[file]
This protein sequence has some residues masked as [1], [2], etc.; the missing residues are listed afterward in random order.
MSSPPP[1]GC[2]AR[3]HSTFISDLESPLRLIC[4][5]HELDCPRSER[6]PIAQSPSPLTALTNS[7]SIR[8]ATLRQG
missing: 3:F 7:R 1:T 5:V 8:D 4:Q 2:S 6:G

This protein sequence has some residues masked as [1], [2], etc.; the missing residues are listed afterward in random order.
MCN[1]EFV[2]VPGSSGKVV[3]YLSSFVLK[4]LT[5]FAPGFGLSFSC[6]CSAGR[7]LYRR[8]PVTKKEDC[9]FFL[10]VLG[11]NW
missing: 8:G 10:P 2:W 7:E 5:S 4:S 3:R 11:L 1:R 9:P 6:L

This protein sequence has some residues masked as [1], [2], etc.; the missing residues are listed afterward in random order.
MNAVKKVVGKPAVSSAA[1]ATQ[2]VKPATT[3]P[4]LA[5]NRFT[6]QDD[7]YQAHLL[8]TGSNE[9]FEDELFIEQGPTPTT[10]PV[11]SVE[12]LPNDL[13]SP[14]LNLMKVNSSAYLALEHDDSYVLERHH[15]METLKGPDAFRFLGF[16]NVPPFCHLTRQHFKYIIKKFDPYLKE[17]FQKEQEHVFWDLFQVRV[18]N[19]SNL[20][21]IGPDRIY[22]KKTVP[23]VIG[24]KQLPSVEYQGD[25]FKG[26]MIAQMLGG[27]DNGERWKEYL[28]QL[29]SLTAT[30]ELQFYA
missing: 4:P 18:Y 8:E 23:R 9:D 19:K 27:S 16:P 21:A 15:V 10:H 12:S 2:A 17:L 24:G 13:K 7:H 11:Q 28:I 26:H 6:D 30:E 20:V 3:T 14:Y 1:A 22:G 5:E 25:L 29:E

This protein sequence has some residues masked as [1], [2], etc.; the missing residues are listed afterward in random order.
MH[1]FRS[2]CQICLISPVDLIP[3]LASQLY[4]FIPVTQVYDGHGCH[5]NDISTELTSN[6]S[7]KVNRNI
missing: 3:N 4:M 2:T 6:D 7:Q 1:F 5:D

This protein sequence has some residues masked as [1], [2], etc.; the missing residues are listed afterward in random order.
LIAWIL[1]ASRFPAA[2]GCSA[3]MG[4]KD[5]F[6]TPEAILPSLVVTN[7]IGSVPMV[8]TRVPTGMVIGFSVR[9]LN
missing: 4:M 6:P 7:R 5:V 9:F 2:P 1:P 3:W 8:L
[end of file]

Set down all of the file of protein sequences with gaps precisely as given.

This protein sequence has some residues masked as [1], [2], etc.; the missing residues are listed afterward in random order.
MSSPPP[1]GC[2]AR[3]HSTFISDLESPLRLIC[4][5]HELDCPRSER[6]PIAQSPSPLTALTNS[7]SIR[8]ATLRQG
missing: 3:F 7:R 1:T 5:V 8:D 4:Q 2:S 6:G

This protein sequence has some residues masked as [1], [2], etc.; the missing residues are listed afterward in random order.
MCN[1]EFV[2]VPGSSGKVV[3]YLSSFVLK[4]LT[5]FAPGFGLSFSC[6]CSAGR[7]LYRR[8]PVTKKEDC[9]FFL[10]VLG[11]NW
missing: 8:G 10:P 2:W 7:E 5:S 4:S 3:R 11:L 1:R 9:P 6:L

This protein sequence has some residues masked as [1], [2], etc.; the missing residues are listed afterward in random order.
MNAVKKVVGKPAVSSAA[1]ATQ[2]VKPATT[3]P[4]LA[5]NRFT[6]QDD[7]YQAHLL[8]TGSNE[9]FEDELFIEQGPTPTT[10]PV[11]SVE[12]LPNDL[13]SP[14]LNLMKVNSSAYLALEHDDSYVLERHH[15]METLKGPDAFRFLGF[16]NVPPFCHLTRQHFKYIIKKFDPYLKE[17]FQKEQEHVFWDLFQVRV[18]N[19]SNL[20][21]IGPDRIY[22]KKTVP[23]VIG[24]KQLPSVEYQGD[25]FKG[26]MIAQMLGG[27]DNGERWKEYL[28]QL[29]SLTAT[30]ELQFYA
missing: 4:P 18:Y 8:E 23:R 9:D 19:K 27:S 16:P 21:A 15:V 10:H 12:S 2:A 17:L 24:G 13:K 7:H 11:Q 28:I 26:H 6:D 30:E 20:V 3:T 14:Y 1:A 22:G 5:E 25:L 29:E

This protein sequence has some residues masked as [1], [2], etc.; the missing residues are listed afterward in random order.
MH[1]FRS[2]CQICLISPVDLIP[3]LASQLY[4]FIPVTQVYDGHGCH[5]NDISTELTSN[6]S[7]KVNRNI
missing: 3:N 4:M 2:T 6:D 7:Q 1:F 5:D

This protein sequence has some residues masked as [1], [2], etc.; the missing residues are listed afterward in random order.
LIAWIL[1]ASRFPAA[2]GCSA[3]MG[4]KD[5]F[6]TPEAILPSLVVTN[7]IGSVPMV[8]TRVPTGMVIGFSVR[9]LN
missing: 4:M 6:P 7:R 5:V 9:F 2:P 1:P 3:W 8:L